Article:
Throwing a Tantrum

Combine a hissy fit with a fit of pique and what do you get? A full-blown tantrum, that's what. And in a 58 year old woman whose emotional temperature is generally so cheerful as to be annoying, it was not a pretty sight.



Hissy fit. Yep. I've done it again. The last time it was the second metatarsal. This time it's the third. Back to the Aircast for a month.


We are honored that you have given us the opportunity to consider your work. Though we are unable to use your submission at this time, we encourage you to keep writing and to submit again.

Fit of pique.  Four in one day: a record. A fit of pique differs from a hissy fit in that wounded pride is the proximal cause.


I sulled like an old possum. I clomped around the house muttering dark oaths and curses. Poor Buck and Maggie gave me wide berth. I lay down on the floor, arms over my head, and stared at the ceiling, questioning almost everything I thought I knew. I huffed. I puffed.

Finally, I got up, splashed cold water on my face, pulled a sock and then a jogging shoe on my left foot and headed out to the garage.

I found that, while I can't walk the woods or treadmill for a month, I can use the old Schwinn Air-Dyne exercise bike with the movable arms, prop my right foot up on a metal rung, and get a pretty decent workout.

Next, I pulled on my old weight-lifting gloves and found there are many moves I can safely make on the weight bench without affecting my foot. I've been using advancing osteoarthritis in my hands as an excuse to avoid weights for awhile, but you know what? They feel better today, despite, or perhaps because of, yesterday afternoon's workout.

Finally, last night before bed, tired of sulking and swearing "I'll never write another word," I went into the study, unplugged the old laptop I keep in there and put it in a cabinet, cleared off all the extraneous reading material on top of the desk, dusted the surface, rearranged the lamp so it casts light instead of shadow, and put the three short stories I am working on in a neat stack to the left and a fresh legal pad and pen in the middle, turned off the light and went to greet Buck and Maggie in the boudoir.

I gave them both the "all clear" signal and we shared a group hug.


9 thoughts on “Throwing a Tantrum

  1. How the heck did you break a metatarsal? Did you drop/throw the laptop on your foot? Ouch!
    As for the rejection letters, clearly you’ve submitted to some real jerks ( I could use stronger language, but won’t) who aren’t worth the postage or bandwidth. Forget them. If they don’t get it now, they never will.
    Here’s Dr. Paula’s Rx for what ails you:
    Print this line out in 20 pt Arial and post it on your mirror.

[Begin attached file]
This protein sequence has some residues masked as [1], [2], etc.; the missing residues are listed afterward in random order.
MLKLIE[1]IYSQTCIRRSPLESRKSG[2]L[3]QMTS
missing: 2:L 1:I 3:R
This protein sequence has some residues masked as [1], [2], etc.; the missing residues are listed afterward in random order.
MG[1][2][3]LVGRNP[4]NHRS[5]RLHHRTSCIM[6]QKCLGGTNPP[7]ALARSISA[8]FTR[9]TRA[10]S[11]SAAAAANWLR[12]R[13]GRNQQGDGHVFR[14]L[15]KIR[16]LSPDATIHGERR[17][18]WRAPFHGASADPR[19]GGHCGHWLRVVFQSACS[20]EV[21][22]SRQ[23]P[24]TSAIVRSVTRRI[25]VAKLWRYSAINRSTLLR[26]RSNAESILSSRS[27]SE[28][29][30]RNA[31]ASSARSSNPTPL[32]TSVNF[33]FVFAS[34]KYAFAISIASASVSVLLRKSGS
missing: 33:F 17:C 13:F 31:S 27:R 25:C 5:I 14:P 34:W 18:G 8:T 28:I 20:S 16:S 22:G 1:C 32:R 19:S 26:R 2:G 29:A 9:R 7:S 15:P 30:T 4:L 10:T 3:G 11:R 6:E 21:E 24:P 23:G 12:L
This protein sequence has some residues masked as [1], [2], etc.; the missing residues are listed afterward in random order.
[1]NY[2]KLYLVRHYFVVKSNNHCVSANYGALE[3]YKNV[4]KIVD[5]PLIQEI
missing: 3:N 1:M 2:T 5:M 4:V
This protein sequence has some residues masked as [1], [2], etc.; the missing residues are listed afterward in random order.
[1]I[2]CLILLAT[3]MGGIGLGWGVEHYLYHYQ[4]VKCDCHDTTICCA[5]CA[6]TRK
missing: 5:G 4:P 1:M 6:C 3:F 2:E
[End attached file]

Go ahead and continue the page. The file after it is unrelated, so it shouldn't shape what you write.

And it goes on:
I am a superb writer.
    You know it’s true. All you have to do is look around. Actually, you’re a poet disguised as a short story writer, like so many of the best.
    Please don’t let your writing muscles atrophy as a result of this setback. Gotta get out whatever weigths you’ve got out there in the garage to keep your writing chops toned, everyday.
    If that doesn’t work, call me in the morning.


  2. Hey Paula — thanks for the vote of confidence — but I have to say that in this case they are definitely not jerks, but are hard-working editors who have written me personal notes of encouragement with tips to help turn my work into complete stories. Remember the classic quote from former President Harry Truman? “I don’t give them hell. I just tell the truth about them and they think it’s hell.” Well, that’s the way of it here. Rejections really are part of the growth process for a writer, and the upset feelings can lead to better writing if they don’t kill you!


  3. Ouch! Must be painful….be careful, ok?
    One reason I will never try to be a writer…can’t handle rejection…lol
    Having a sister who is a budding writer, I can relate best to Buck and Maggie!
    I just love the way you turned your feelings around. Sometimes getting ready to make a fresh start is more important than the actual fresh start….^-^
    We all know you will keep going.


  4. As you know, I am not a writer, so must this a common form of writer’s cramp I didn’t know about? Thought it only affected the hands! Seriously, not good news. Hope your healing is fast!


  5. Hmmm…. Broken foot. Maybe you should have stayed in Walgreen’s the other day.
    On the other hand, now that you are glued to a chair for the foreseeable future, I hope we can look forward to some more stories being posted here.
    Heal well and true, my friend.


  6. So sorry about the foot. I’m glad you could find a way to work out. My treadmill is the best defense against angst after rejection, and I’m needing it today! (I’ve learned the word “honored” in an editor’s response usually signals danger.) But it’s definitely all part of the process, as you commented above, and you’ll receive plenty more acceptances in the future, I’m sure. Take care.


  7. Oh noooo….cried Bill, as he fell from the roof, lemon missives falling around him. I don’t want no more stinkin’ lemonade!
    You’re a trooper.
    And you probably know that the short story is the hardest form–it’s so concentrated that every drop has to be perfect.
    I’m wanting your novel about the crazy Southerners…and the book of hedgehog stories. Don’t wait until my niece is grown for that one, please.


  8. I’ve never heard of anyone getting so pique off that they broke their own foot. I should go back to submitting stories instead of taking the easy way out by blogging. You are at least leading the brave life, and suffering the wounds.
    There’s a lot of reasons for rejecting stories other than they are bad. I hope you send your stories right back out to new markets.
    By the way, you said you had four in one day. Were those four fit of piques, or rejection letters?


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